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Thoughts for the Day After Juneteenth

Updated: Jun 27

Today is the day after Juneteenth, a Federal holiday so new that as a society we are still trying to figure out how best to celebrate. Of course, it is the Federal Government’s recognition of the holiday that is the new part, Juneteenth is actually the oldest nationally-celebrated commemoration of the end of slavery in the United States. The holiday recognizes the moment on 19 June 1865 when the enslaved people of Galveston, TX learned from the Union Army that they were free. The news came two-and-a-half years after President Lincoln’s Emancipation Proclamation. An informal quiz of my workmates revealed that some folks attended festivals and commemorations while others relaxed at home. Speaking for myself, I spent the day catching up on some work for the Vestry and putting the finishing touches on a report written by the Racial Justice Ministry (RJM) that examines The Falls Church’s (TFC) ties to slavery. Over the course of the next year, I’d like to hear your ideas about how you think TFC should mark the day. The Episcopal Church provides some guidance to congregations, noting specifically that the nature of the day is celebratory.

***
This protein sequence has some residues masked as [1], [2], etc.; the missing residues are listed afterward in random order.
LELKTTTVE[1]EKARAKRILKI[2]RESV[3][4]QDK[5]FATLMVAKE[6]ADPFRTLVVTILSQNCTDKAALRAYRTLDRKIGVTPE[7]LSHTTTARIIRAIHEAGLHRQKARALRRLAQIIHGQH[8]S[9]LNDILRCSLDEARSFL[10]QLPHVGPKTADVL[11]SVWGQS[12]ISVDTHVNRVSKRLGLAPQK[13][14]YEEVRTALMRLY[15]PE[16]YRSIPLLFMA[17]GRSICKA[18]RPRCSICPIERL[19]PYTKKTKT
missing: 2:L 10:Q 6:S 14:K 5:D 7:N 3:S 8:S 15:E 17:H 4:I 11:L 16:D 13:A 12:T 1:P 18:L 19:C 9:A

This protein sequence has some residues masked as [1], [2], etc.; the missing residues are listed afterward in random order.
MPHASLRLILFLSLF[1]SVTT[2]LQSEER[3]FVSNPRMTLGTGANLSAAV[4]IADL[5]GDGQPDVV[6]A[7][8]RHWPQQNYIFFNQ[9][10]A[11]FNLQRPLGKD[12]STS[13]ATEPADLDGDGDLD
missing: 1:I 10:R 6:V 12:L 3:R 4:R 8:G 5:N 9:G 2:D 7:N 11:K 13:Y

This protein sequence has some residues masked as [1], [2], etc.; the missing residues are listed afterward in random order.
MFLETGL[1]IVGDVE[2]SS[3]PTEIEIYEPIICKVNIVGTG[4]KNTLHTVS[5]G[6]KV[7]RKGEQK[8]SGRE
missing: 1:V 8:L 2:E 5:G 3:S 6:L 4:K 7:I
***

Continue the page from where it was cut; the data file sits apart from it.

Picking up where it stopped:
While the nature of the day is celebratory, the day after, not so much. The day after Juneteenth, after the celebration, we are still left with the fact that Whites created the institution of slavery in the United States to subjugate Africans and their descendants, kept people in bondage two-and-a-half years after the enslaved were legally freed, and subsequently denied the rights of African Americans through the passage of discriminatory legislation, as typified by the Jim Crow series of laws. The legacy of America’s racist past lives with us today and is manifested in the persistent economic inequalities among the races as well as continued marginalization of minority communities. The day after is tough.

The day after can also sometimes bring change. The day(s) after George Floyd, an African American man, was murdered by a White police officer in Minneapolis, MN on 25 May 2020, the country responded with widespread protests against police brutality. Parishioners at TFC also formed the RJM, a collection of like-minded Christians committed to the pursuit of justice and equality for all races, inclusive of intersectional populations, by identifying and eradicating racial barriers in the Church, community, and country.


At an Adult Forum this fall, the RJM will release its report on TFC’s ties to the institution of slavery, which, as a preview, are extensive. On that day, we will examine our past and consider the legacy of the Church. The real work, however, will begin the day after. The day after the RJM delivers its report, I encourage TFC congregation to consider the enslaved persons held by the Vestry members and Rectors of TFC, the enslaved persons who built the Historic Church we continue to use, the descendants of the persons enslaved by this institution (our linked descendent community) and what we owe them.  

By Jan Cornelius Jr.

Racial Justice Ministry

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